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Devin Townsend Project: Transcendence

Devin Townsend Project: Transcendence

Devin Townsend never does quite what you expect.

Devin Townsend Project: Transcendence

3.5 / 5

Devin Townsend never does quite what you expect, yet he never falls beneath your expectations. His latest album, Transcendence, proves this once more.

All the trademark Townsend-isms are there: Gritty, melody-driven guitars, vocal layers that call to mind the classical arena for their far-reaching nature and vibrant drum and bass parts that do far more than just keep time and fill in the bottom end. Listening to album after album from the Canadian wunderkind, one speculates that had he been born in a different century he might have composed glorious symphonies rather than glorious slabs of heavy rock.

The record starts on a familiar note, with a new version of “Truth,” a track that debuted on Townsend’s 1998 release Infinity. It’s not just him acknowledging his status as a sonic survivor, it’s also an indicator of the mindset that inspired the eight new tracks that whiz by the listener’s ears with breathtaking intensity. Making your way through pieces such as “Failure,” with its riff-o-rama guitars and utterly cinematic scope, with your jaw anywhere but on the floor becomes a near impossibility. The emotional heft and honesty marks Townsend as one of the rare artists who can sing about matters of the head and heart and render them new.

“Secret Sciences” carries listeners from almost pastoral acoustic guitar strums to complicated, progressive-minded keyboard lines to a melodic rock sturm und drang before returning us to safe pastures. Meanwhile, “Higher” takes us to exactly that vantage point, building to a full-on heavy metal meltdown that summons the darkness within before stabbing it in the heart and allowing something like light to overtake it all. Although “Stars” boasts a chorus that’s impossible not to sing along with, it never becomes an obvious bid for radio. Just as we feel lulled toward the shores of familiarity, the track turns elsewhere with an emotional and musical counterpart that further proves Townsend’s genius. His positively transcendental take on Ween’s “Transdermal Celebration” bears the same marks and finds the singer delivering one of his best performances not only on this album but anywhere in his oeuvre.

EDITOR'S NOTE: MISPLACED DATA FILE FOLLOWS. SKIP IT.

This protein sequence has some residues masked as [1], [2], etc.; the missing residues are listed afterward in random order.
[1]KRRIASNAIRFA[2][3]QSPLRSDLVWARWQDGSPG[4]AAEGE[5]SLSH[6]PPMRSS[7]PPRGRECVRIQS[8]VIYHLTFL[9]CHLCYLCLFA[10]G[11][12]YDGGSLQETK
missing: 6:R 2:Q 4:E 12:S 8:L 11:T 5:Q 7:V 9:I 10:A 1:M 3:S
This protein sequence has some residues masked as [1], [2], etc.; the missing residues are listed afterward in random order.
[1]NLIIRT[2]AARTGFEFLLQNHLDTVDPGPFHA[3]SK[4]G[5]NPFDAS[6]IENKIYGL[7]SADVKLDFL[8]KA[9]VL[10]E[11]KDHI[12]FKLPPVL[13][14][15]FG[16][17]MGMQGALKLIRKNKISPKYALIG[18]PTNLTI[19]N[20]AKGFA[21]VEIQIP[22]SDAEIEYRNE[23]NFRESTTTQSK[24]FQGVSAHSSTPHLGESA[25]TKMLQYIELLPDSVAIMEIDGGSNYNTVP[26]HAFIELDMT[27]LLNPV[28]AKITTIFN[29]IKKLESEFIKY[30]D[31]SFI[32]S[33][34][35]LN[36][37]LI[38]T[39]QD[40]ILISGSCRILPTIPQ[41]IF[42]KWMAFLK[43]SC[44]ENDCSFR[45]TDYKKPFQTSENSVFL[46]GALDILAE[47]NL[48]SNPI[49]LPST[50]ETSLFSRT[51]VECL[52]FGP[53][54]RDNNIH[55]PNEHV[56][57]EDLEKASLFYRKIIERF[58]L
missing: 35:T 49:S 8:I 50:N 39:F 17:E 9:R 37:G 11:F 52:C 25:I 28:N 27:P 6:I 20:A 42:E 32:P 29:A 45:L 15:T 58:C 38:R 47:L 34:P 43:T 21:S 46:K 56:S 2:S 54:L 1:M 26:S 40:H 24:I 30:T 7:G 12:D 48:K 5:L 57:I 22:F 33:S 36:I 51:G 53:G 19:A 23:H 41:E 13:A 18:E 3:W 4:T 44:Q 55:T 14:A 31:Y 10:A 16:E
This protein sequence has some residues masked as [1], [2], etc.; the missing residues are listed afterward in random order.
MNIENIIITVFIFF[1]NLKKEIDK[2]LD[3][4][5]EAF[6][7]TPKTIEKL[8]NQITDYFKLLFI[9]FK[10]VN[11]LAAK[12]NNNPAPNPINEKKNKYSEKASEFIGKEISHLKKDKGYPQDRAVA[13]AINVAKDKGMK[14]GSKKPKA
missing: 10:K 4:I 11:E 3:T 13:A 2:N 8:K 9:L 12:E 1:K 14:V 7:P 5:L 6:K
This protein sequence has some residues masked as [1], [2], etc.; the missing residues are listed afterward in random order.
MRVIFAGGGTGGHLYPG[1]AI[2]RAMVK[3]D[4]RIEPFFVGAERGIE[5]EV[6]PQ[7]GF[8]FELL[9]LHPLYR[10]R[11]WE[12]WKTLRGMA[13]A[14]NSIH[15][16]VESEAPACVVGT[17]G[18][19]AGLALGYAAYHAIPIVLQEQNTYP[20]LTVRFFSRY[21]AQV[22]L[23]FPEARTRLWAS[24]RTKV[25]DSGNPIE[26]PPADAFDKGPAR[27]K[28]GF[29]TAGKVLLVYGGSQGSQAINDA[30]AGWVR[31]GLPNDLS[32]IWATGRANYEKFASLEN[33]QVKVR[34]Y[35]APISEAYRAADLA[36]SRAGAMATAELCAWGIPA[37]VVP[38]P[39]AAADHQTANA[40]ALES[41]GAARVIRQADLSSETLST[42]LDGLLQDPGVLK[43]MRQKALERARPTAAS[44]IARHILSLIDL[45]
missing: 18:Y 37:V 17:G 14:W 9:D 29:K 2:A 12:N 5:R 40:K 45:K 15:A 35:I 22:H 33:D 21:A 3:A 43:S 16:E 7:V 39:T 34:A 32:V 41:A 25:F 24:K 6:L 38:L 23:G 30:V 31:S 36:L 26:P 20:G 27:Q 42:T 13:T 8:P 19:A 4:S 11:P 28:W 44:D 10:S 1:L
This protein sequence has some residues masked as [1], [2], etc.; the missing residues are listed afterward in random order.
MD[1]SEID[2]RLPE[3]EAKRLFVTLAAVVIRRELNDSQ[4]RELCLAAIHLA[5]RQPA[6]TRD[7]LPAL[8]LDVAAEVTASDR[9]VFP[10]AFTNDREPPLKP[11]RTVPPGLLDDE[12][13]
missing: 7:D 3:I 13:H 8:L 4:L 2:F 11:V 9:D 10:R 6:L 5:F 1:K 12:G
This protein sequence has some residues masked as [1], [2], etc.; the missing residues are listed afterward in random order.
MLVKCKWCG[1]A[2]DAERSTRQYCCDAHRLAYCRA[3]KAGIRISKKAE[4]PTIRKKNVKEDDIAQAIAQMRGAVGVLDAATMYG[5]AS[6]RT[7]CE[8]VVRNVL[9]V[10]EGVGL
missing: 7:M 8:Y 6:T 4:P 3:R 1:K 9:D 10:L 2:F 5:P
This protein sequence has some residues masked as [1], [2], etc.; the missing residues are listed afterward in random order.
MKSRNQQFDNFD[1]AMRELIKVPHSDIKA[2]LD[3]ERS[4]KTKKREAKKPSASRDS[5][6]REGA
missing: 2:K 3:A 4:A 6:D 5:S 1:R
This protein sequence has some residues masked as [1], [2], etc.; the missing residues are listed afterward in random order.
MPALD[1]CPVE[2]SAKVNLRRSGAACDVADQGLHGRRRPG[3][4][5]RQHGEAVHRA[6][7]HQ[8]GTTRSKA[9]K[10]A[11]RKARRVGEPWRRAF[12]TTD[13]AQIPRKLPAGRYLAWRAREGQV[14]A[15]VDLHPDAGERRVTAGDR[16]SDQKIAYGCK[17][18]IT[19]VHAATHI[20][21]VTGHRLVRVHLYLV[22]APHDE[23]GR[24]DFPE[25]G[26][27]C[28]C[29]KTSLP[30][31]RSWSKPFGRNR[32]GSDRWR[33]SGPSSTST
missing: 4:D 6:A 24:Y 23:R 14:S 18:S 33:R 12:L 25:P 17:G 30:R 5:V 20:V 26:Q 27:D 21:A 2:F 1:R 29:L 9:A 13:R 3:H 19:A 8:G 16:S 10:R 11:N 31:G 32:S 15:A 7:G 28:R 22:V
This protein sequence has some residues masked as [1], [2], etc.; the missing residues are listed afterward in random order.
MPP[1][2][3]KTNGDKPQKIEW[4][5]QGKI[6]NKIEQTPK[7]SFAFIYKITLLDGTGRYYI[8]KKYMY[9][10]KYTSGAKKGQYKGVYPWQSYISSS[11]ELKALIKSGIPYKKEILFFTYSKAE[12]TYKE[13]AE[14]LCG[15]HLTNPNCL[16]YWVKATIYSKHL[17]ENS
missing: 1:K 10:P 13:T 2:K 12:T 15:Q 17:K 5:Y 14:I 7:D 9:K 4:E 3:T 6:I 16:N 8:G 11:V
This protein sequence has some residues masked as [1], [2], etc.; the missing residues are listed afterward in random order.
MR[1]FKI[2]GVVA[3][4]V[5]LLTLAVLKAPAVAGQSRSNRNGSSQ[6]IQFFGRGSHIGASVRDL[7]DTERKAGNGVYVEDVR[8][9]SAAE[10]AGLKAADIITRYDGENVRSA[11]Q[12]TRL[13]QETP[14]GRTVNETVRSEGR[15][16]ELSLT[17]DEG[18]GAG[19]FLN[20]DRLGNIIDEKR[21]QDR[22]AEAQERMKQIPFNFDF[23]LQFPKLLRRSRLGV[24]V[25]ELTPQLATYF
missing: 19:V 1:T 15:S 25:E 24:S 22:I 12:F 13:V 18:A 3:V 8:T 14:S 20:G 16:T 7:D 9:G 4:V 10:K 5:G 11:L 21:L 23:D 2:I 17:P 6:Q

For the first time, Townsend has turned over sole control of a record, sharing in the process with Adam “Nolly” Getgood. Though one might expect a sense of the outside permeating the music, this instead reinforces the sound that’s always been there, demonstrating that Townsend’s vision remains unwavering. It probably helps that he’s joined by some of the most capable players working today: Guitarist and keyboardist Dave Young, bassist Brian Waddell, drummer Ryan Van Poederooyen and keyboardist Mike St. Jean. These players share in their band leader’s impeccable and unquenchable imagination and form a unit that budding players are no doubt already studying in an attempt to unlock the secrets of rock ‘n’ roll.

Transcendence, like all of Townsend’s music, requires deep and repeated listens to full appreciate. There are subtleties in the way the instruments play with and against each other that calls to mind the classic days of Yes, Genesis and Gentle Giant. But there’s also an element of the full-on assault heard in the heavy metal of the ‘90s and popular music from the ‘60s forward. It seems likely that this group could, if it were so inclined, make music that would run everyone’s life for six or seven months a time before disappearing from our digital collections and consciousness forever. Instead, they seem content to give us something timeless, permanent and sophisticated for music fans who want something more than just a danceable tune.

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